Almost all of 112 Philadelphians who have been released from lifetime prison sentences said they participated in some form of prison programming, but 53 percent reported having been restricted from vocational programs such as barbering (Pennsylvania prioritizes people who have less than five years left on their sentences for vocational training). Sixteen percent of those former juvenile lifers mentioned college credit courses when asked what programs they were shut out from.
Those were among the findings in a recently published policy brief on the reentry experiences of juvenile lifers in Philadelphia, which has the highest number of juvenile lifers in the country, according to researchers at Montclair State University in New Jersey, who authored the brief. Researchers also concluded that 82 percent of those surveyed participated in GED classes and 40 percent had some college programming.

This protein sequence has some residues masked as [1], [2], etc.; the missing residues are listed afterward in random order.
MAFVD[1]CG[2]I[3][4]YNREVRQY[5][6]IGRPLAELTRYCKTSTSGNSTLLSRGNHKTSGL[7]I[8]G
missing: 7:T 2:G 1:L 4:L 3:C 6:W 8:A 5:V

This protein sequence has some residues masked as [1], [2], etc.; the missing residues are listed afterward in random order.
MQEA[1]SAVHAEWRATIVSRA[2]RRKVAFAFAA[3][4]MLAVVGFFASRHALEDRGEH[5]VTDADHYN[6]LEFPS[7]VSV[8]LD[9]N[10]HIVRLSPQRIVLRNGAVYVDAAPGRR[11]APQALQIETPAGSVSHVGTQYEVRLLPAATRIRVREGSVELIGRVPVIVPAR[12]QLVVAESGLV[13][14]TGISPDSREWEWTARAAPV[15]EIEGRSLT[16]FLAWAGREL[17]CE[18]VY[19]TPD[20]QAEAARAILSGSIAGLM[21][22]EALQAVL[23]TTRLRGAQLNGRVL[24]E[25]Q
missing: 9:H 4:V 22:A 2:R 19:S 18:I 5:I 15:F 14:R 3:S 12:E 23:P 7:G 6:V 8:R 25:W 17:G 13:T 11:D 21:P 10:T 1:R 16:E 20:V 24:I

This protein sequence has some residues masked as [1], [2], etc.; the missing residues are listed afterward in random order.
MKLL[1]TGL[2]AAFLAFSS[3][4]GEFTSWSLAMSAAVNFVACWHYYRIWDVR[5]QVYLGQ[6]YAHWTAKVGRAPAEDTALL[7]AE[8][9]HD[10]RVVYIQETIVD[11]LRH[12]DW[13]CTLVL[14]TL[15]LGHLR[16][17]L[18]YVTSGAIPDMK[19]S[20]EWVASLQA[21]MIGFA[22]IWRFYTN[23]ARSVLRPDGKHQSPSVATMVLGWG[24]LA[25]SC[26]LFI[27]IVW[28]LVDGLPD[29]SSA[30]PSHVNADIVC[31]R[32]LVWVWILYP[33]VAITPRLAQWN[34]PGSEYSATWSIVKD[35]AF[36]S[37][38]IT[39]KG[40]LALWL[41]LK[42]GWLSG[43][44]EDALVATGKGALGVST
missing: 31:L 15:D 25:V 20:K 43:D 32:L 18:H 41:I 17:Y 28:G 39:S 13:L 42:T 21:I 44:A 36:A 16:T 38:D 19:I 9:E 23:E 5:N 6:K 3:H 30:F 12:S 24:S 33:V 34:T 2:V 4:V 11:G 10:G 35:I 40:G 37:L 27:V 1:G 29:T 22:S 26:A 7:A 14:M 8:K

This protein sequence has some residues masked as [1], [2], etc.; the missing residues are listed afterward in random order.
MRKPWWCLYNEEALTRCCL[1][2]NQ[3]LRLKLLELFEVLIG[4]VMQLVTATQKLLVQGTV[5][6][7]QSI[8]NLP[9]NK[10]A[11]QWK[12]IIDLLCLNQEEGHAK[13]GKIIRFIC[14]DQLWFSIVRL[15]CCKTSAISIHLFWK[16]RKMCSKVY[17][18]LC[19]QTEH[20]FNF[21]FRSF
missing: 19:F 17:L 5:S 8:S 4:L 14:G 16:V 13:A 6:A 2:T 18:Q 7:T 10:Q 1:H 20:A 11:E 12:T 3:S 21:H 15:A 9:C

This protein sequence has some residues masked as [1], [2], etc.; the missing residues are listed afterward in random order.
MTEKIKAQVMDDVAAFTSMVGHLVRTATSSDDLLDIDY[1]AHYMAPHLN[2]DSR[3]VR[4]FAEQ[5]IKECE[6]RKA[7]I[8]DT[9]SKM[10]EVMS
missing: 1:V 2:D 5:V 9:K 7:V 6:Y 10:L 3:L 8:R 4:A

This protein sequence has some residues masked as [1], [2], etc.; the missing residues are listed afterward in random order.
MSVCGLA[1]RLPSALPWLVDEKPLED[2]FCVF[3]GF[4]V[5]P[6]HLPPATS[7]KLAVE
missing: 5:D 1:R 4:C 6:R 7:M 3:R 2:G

“A lot of these guys who did end up taking advantage of the college programming were able to enroll through their perseverance as opposed to these programs being allocated for them,” said study co-author Tarika Daftary-Kapur, professor of justice studies at Montclair State University in New Jersey, which conducted the survey.
Roughly 80 percent of those surveyed Philadelphians who, as juveniles, were sentenced to life in prison had been suspended from school at least once and about half had been expelled before they were incarcerated. Sixty-four percent reported earning poor grades in school, researchers found.
Additionally, researchers wrote, 63 percent were raised in a household headed by one parent; 69 percent were physically disciplined at home; and 63 percent had experienced poverty.
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